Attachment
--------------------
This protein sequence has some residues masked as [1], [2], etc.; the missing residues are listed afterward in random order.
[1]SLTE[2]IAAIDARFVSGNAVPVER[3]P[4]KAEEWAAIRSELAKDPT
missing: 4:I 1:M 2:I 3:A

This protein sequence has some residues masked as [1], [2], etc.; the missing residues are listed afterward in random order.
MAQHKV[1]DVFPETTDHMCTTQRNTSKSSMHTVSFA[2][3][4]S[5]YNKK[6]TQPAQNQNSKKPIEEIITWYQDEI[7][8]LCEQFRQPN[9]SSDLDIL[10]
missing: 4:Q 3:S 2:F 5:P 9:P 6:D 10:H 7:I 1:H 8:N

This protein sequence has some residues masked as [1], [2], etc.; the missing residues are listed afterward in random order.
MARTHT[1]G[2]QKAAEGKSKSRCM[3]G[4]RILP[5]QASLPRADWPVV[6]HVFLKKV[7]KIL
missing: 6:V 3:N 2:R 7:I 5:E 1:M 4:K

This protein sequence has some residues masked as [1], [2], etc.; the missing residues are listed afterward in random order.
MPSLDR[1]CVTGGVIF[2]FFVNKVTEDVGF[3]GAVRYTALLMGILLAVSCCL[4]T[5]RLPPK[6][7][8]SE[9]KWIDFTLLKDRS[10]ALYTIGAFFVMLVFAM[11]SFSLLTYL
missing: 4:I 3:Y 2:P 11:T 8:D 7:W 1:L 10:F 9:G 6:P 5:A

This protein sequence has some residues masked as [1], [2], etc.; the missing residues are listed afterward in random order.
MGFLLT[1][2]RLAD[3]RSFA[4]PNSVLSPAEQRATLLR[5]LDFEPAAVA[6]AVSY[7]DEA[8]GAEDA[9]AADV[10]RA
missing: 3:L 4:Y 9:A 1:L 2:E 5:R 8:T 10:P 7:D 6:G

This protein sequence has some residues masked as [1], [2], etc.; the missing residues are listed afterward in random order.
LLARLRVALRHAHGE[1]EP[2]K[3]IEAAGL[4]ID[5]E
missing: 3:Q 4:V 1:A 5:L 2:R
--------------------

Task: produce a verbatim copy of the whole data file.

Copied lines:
This protein sequence has some residues masked as [1], [2], etc.; the missing residues are listed afterward in random order.
[1]SLTE[2]IAAIDARFVSGNAVPVER[3]P[4]KAEEWAAIRSELAKDPT
missing: 4:I 1:M 2:I 3:A

This protein sequence has some residues masked as [1], [2], etc.; the missing residues are listed afterward in random order.
MAQHKV[1]DVFPETTDHMCTTQRNTSKSSMHTVSFA[2][3][4]S[5]YNKK[6]TQPAQNQNSKKPIEEIITWYQDEI[7][8]LCEQFRQPN[9]SSDLDIL[10]
missing: 4:Q 3:S 2:F 5:P 9:P 6:D 10:H 7:I 1:H 8:N

This protein sequence has some residues masked as [1], [2], etc.; the missing residues are listed afterward in random order.
MARTHT[1]G[2]QKAAEGKSKSRCM[3]G[4]RILP[5]QASLPRADWPVV[6]HVFLKKV[7]KIL
missing: 6:V 3:N 2:R 7:I 5:E 1:M 4:K

This protein sequence has some residues masked as [1], [2], etc.; the missing residues are listed afterward in random order.
MPSLDR[1]CVTGGVIF[2]FFVNKVTEDVGF[3]GAVRYTALLMGILLAVSCCL[4]T[5]RLPPK[6][7][8]SE[9]KWIDFTLLKDRS[10]ALYTIGAFFVMLVFAM[11]SFSLLTYL
missing: 4:I 3:Y 2:P 11:T 8:D 7:W 1:L 10:F 9:G 6:P 5:A

This protein sequence has some residues masked as [1], [2], etc.; the missing residues are listed afterward in random order.
MGFLLT[1][2]RLAD[3]RSFA[4]PNSVLSPAEQRATLLR[5]LDFEPAAVA[6]AVSY[7]DEA[8]GAEDA[9]AADV[10]RA
missing: 3:L 4:Y 9:A 1:L 2:E 5:R 8:T 10:P 7:D 6:G

This protein sequence has some residues masked as [1], [2], etc.; the missing residues are listed afterward in random order.
LLARLRVALRHAHGE[1]EP[2]K[3]IEAAGL[4]ID[5]E
missing: 3:Q 4:V 1:A 5:L 2:R